The most inauspicious year for a new Iran Deal

The most inauspicious year for a new Iran Deal

In late January next year, the U.S. will have either an embattled Trump administration in its second iteration, or a Biden administration eager to take the reins and reorient foreign policy. Both men are keen to reach an accommodation with Tehran quickly, Bloomberg writes in the article Why 2021 Would Be Inauspicious For a New Iran Deal. Trump has boasted he could negotiate a deal in four weeks; Biden will want to show progress on his foreign-policy goals within his first 100 days in office.

The president and his challenger have both committed to prioritize U.S. dealings with the Islamic Republic. Biden is interested in a return to the 2015 nuclear deal, with some caveats. Trump wants a tougher new deal that covers issues like Iran’s regional intervention and missile programs. In both scenarios, the first likely incentive to Iran will be a relaxation of U.S. sanctions on its oil exports.

But there’s an inconvenient fact neither has acknowledged: global oil markets, and especially Gulf Arab oil producers, are not ready to welcome a return of Iranian oil. Even as the U.S. accelerates efforts to make a deal with Iran in early 2021, the Gulf Arab states will be counting the costs of the twin crises of 2020 — the Russo-Saudi oil war and the coronavirus pandemic. The most optimistic outlook for oil prices, predicated on the regulatory approval of at least one Covid-19 vaccine in the U.S. by the end of 2020, suggests a recovery to $65 per barrel by the end of 2021. That is below break-even levels for most Gulf states, even with sharp budget-tightening.

The return of Iranian oil will depress prices even further, deepening the pain for the Arab producers. This bodes ill for the chances of a U.S.-Iran deal. To succeed, any accommodation of Iran must include its neighbors — especially Saudi Arabia, the UAE and Bahrain — at the negotiating table, and they won’t be in a position to negotiate when they are at their weakest economically.

To complicate matters even more, regardless of who wins the White House, there is sure to be a battle in the 2021 U.S. Congress over the Saudi-American relationship, with bipartisan  calls for the suspension or curtailment of arms sales, as punishment for a range of perceived offenses by Riyadh, ranging from its treatment of journalists to allegations of intelligence operations on U.S. soil.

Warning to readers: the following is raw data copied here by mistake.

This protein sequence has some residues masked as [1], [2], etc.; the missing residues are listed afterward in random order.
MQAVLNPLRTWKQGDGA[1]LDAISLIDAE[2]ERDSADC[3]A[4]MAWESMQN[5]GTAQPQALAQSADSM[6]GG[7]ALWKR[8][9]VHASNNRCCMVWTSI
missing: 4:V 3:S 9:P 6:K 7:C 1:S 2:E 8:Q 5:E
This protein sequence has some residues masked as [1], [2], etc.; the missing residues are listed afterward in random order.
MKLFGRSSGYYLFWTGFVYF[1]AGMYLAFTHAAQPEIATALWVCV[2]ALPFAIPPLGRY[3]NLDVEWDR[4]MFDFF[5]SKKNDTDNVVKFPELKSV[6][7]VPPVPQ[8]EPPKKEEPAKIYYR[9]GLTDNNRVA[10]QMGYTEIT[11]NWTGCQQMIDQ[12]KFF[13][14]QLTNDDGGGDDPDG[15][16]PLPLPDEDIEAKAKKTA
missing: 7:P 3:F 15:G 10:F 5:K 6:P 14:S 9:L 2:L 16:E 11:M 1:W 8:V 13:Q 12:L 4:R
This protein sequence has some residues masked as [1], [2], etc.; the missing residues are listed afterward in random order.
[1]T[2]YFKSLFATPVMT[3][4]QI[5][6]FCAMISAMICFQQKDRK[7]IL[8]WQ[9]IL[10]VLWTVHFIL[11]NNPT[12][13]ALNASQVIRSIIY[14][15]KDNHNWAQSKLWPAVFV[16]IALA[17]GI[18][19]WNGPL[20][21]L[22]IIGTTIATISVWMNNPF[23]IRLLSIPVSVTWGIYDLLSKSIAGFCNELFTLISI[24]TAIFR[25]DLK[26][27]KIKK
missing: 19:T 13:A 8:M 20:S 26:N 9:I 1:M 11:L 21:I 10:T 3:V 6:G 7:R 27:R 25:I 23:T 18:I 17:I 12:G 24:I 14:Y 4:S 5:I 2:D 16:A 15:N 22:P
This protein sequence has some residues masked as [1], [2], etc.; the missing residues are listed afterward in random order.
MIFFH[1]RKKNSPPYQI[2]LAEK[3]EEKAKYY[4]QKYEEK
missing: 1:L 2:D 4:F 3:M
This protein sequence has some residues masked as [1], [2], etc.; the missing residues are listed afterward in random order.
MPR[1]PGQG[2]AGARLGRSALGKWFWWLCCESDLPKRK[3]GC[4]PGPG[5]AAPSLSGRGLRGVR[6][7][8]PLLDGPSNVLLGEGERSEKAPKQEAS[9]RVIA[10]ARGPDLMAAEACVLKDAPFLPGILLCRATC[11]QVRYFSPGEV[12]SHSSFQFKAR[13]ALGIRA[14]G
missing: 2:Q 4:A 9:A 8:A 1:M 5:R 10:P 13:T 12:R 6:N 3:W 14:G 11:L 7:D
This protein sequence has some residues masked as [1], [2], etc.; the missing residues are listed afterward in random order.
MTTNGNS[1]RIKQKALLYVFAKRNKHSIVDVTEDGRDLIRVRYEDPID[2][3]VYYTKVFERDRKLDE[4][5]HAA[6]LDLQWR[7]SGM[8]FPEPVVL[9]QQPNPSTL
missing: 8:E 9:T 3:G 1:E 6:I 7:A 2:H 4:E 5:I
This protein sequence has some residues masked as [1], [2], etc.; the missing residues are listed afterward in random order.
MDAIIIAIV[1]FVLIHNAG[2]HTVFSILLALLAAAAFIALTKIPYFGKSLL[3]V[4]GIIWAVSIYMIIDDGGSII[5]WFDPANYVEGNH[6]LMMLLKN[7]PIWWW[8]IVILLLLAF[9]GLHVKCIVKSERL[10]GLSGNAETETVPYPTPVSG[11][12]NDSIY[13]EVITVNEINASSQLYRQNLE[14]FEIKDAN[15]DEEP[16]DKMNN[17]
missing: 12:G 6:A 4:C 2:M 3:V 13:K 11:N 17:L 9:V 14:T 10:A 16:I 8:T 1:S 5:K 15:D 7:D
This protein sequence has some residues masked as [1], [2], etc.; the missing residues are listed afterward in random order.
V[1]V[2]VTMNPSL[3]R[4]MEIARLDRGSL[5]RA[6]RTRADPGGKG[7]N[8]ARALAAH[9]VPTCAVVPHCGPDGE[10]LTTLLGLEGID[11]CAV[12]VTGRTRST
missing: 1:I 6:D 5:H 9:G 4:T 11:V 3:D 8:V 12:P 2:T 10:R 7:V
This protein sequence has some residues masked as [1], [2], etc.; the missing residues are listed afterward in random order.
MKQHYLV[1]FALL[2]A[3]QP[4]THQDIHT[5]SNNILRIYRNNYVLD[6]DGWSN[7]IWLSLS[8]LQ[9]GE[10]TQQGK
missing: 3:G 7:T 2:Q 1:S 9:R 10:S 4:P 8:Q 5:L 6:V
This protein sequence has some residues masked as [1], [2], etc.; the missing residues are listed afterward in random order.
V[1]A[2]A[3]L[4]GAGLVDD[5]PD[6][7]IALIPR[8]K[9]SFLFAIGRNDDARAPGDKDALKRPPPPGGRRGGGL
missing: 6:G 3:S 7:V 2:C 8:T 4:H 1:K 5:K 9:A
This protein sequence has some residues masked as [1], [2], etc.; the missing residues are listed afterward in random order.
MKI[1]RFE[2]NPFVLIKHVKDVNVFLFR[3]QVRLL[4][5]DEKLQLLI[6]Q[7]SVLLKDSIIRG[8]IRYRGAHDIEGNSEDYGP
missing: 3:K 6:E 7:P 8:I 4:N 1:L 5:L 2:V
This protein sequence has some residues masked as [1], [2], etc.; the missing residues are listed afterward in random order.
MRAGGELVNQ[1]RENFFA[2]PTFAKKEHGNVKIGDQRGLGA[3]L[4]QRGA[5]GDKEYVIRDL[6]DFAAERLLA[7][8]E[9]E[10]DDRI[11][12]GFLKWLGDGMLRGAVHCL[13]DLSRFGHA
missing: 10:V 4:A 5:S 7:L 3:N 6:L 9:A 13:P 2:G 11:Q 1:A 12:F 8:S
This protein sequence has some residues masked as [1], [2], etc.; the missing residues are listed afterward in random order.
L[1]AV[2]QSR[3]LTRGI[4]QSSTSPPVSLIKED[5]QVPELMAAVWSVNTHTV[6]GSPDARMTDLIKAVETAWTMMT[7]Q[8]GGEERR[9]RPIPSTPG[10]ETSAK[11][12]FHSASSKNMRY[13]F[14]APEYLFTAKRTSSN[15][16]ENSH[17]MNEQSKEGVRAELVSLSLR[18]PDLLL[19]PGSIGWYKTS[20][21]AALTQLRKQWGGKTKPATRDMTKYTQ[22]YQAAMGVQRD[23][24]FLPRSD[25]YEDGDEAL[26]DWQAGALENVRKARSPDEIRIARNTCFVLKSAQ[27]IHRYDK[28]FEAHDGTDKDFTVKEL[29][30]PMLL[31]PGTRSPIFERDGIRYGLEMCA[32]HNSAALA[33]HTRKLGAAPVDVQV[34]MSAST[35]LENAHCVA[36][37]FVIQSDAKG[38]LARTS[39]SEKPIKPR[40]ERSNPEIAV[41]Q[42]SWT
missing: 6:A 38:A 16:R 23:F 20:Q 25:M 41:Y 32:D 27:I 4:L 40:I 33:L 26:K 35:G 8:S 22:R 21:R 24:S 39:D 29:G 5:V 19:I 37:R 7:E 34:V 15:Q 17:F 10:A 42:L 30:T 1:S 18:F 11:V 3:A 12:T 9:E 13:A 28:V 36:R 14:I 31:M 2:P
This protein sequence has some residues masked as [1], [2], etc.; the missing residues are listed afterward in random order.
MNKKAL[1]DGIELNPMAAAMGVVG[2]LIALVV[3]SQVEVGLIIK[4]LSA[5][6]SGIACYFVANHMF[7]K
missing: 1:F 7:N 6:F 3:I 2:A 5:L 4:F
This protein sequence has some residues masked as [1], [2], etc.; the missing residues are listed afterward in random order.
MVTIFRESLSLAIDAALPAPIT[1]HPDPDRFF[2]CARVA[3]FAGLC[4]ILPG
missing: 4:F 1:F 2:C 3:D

A Biden administration would be especially tough on Saudi Arabia. According to the his campaign, he will reassess the bilateral relationship. One idea being discussed by the Biden foreign-policy team is to demonstrate dissatisfaction by putting  the Saudis in a diplomatic naughty-corner early in 2021, before resuming normal diplomatic and security ties towards the end of year.

An attempt to negotiate a new deal in this atmosphere will only antagonize Riyadh, rather than encourage a change in Saudi behavior. The possibility of a leadership transition from King Salman bin Abdulaziz to Crown Prince Mohammed bin Salman only heightens the risk – if pushed into a corner, the prince will likely be even less tolerant of dissent at home and competition in the region. The worst-case scenario: He may feel compelled to make a show of force against foreign adversaries.

Iran, on the other hand, will have significant leverage in 2021 if the occupant of the White House is keen on a deal. But given the dire condition of its economy and the chokehold of American economic sanctions, Tehran might be persuaded to return to negotiations in exchange for relief outside of oil exports. And this is likely the best strategy for all sides to pursue: a slow roll into 2021 with incentives to de-escalate regional tensions and to aid economic recovery, but not an Iranian re-entry into oil markets.

Instead of rushing into a new deal, the U.S. should encourage Iran and its Arab neighbors to use 2021 for confidence-building measures, such as of cooperation in dealing with the coronavirus pandemic and other forms of economic engagement that had seemed possible when the nuclear deal was signed in 2015.

Iran, in turn, can show good faith by at least publicly disavowing support for the Houthi rebels in Yemen, and ending its supply of weapons and training. The return of inspectors from the United Nations nuclear watchdog agency will give Tehran an opportunity to demonstrate willingness to cooperate with international initiatives. It might even open preliminary negotiations to halt any further enrichment activities.

The Gulf Arab states, in the meanwhile, could use the year to nurse their injured economies under austerity measures and perhaps to jump-start privatization and tourism initiatives. This, combined with global economic recovery, could make 2022 more a propitious time for a new Iran deal.

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